Housing in Malawle, on the outskirts of Hargeisa

Somaliland is a de facto independent state in the Horn of Africa. It was a former British Protectorate, which gained its independence on 26 June 1960. Since 1991, Somaliland has held successive democratic elections; the executive is led by the President and the legislative branch is composed of a bicameral Parliament. The main elements of Somaliland’s economy are livestock exports to the Middle East and remittances from its diaspora. This project will conduct research in the cities of Hargeisa and Borama.  

Hargeisa, the largest city and capital of Somaliland, has approximately 1.1 million inhabitants, and it is rapidly growing. There are four research sites in Hargeisa: Daami, Malawle, Digaale and State House. Daami is composed of two parts Daami A (the hilly side) and Daami B (the downstream side). As a whole, Daami has around 2510 residents. The majority of them are from a marginalised clan group named Gaboye. However, many people from the Isaaq clan are also found in this community. Some houses in Daami are constructed from stone and concrete while others are constructed from wooden sticks and iron sheets.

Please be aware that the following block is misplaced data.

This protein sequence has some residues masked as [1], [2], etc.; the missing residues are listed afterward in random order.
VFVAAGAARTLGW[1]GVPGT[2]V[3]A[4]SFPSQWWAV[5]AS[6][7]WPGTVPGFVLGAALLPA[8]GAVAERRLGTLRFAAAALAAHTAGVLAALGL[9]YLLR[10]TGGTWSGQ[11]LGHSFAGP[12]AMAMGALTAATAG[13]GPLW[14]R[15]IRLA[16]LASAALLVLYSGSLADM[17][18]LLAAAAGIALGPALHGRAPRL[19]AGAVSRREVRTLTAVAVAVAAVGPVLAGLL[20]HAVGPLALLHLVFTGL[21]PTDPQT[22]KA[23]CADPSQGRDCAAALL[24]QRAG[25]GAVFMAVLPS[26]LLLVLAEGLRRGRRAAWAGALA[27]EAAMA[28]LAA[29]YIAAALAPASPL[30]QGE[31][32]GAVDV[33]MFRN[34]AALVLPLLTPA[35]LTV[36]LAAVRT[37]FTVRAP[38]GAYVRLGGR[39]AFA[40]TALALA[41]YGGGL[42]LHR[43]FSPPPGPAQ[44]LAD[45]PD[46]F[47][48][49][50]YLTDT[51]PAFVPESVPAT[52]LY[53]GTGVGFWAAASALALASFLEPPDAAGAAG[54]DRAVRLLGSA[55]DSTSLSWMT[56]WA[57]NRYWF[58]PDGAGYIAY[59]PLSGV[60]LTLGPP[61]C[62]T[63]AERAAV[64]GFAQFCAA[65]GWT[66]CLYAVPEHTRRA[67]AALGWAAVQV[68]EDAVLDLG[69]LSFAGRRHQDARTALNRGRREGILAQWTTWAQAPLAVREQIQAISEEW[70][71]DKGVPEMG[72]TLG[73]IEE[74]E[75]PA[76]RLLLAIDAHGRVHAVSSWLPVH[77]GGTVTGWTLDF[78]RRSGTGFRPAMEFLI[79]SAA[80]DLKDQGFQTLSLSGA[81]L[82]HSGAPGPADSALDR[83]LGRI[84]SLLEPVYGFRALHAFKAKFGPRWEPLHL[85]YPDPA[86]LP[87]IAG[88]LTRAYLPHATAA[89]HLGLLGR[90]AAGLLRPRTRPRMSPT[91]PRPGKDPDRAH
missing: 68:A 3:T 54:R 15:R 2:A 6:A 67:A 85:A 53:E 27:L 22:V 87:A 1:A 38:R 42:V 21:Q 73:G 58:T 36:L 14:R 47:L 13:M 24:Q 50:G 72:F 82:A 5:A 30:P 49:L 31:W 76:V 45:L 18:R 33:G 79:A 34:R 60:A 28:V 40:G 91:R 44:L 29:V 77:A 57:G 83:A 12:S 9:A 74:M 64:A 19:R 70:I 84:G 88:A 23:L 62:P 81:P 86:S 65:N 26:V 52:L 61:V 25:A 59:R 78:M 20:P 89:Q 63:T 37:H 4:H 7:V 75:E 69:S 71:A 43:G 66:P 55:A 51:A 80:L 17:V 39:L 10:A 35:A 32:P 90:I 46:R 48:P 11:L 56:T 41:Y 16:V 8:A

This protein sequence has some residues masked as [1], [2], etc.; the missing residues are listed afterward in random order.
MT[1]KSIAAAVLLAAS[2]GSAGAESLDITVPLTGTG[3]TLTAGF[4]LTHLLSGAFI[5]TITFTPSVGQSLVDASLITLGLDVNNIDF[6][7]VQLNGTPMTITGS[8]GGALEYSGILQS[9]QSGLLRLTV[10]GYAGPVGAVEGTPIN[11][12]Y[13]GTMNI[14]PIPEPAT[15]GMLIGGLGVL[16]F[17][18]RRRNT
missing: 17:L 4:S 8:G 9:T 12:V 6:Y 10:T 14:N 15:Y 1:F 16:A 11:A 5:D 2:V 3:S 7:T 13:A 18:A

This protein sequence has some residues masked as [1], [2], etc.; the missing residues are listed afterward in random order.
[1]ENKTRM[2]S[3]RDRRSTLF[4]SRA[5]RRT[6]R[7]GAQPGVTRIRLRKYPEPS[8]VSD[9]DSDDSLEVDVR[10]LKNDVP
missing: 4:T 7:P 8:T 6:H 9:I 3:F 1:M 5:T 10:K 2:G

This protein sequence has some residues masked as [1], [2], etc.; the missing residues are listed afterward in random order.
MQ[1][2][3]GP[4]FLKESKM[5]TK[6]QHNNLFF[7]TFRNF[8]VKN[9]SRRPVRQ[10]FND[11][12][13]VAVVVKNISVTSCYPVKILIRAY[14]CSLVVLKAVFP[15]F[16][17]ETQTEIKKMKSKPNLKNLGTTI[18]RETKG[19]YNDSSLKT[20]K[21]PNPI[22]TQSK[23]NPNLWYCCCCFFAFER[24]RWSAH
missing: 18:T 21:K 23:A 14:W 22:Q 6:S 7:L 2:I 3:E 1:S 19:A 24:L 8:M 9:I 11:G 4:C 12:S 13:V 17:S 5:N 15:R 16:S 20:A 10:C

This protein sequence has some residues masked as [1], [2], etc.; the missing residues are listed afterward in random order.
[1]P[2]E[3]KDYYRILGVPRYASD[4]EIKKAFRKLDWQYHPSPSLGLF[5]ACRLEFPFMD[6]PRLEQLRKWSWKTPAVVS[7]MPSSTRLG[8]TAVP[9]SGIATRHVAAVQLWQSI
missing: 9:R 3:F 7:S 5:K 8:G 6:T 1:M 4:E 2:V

Established in 2019, Malawle has around 3600 residents. Transport and water trucks are costly for residents due to its remote location. Digaale has around 7200 residents that live in a camp for displaced persons. Most people in the camp are from the Maroodijeex, Togdheer and Bakool regions of Somalia. The families were relocated from the Mohammed Moge Internally Displaced Persons Settlement over a two-year period. State House currently has around 12,000 residents. State House is centrally located, within walking distance to the city centre and many schools and hospitals.  

Borama, a city in the Awdal region, has an estimated population of 215,000 inhabitants. There are two research sites in Borama. Sheikh Osman has around 29,840 residents, virtually all of whom Somalilanders, mostly from the Gadabursi clan. Some services, such as water, are provided by a public-private partnership entity called SHABA. Sheikh Ali Jowhar has around 34,770 residents. It receives limited services from local and central government agencies. 

Choosing Hargeisa and Borama as research sites is central to studying how state fragility leads to migration. This is because the two cities have experienced both a high magnitude of out-migration and a high magnitude of in-migration, leading to fluctuating populations. For example, the population of these cities has decreased due to the civil war, but has also increased as people move there to escape from drought and environmental degradation.